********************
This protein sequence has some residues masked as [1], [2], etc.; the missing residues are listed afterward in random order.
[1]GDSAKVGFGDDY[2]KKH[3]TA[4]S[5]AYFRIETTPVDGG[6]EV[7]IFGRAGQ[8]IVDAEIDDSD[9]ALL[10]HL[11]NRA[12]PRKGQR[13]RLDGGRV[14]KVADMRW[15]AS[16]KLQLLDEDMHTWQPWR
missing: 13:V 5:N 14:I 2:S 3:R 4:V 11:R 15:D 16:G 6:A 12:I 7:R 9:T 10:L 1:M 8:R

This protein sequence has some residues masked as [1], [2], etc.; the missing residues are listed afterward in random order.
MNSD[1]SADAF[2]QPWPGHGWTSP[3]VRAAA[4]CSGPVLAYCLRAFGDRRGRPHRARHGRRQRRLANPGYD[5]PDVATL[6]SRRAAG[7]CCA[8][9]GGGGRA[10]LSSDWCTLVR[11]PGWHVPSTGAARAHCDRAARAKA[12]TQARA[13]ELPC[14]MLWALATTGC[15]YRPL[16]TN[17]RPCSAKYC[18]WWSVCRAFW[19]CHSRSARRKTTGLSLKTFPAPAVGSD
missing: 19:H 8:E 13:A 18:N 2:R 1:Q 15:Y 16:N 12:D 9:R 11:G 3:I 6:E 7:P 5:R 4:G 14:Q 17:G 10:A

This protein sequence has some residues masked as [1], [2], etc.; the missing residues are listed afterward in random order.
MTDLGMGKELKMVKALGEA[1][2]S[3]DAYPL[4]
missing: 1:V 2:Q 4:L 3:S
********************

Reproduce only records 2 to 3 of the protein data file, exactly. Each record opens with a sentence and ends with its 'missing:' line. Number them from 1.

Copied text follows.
This protein sequence has some residues masked as [1], [2], etc.; the missing residues are listed afterward in random order.
MNSD[1]SADAF[2]QPWPGHGWTSP[3]VRAAA[4]CSGPVLAYCLRAFGDRRGRPHRARHGRRQRRLANPGYD[5]PDVATL[6]SRRAAG[7]CCA[8][9]GGGGRA[10]LSSDWCTLVR[11]PGWHVPSTGAARAHCDRAARAKA[12]TQARA[13]ELPC[14]MLWALATTGC[15]YRPL[16]TN[17]RPCSAKYC[18]WWSVCRAFW[19]CHSRSARRKTTGLSLKTFPAPAVGSD
missing: 19:H 8:E 13:A 18:N 2:R 1:Q 15:Y 16:N 12:D 9:R 11:G 3:I 6:E 7:P 5:R 4:G 14:Q 17:G 10:A

This protein sequence has some residues masked as [1], [2], etc.; the missing residues are listed afterward in random order.
MTDLGMGKELKMVKALGEA[1][2]S[3]DAYPL[4]
missing: 1:V 2:Q 4:L 3:S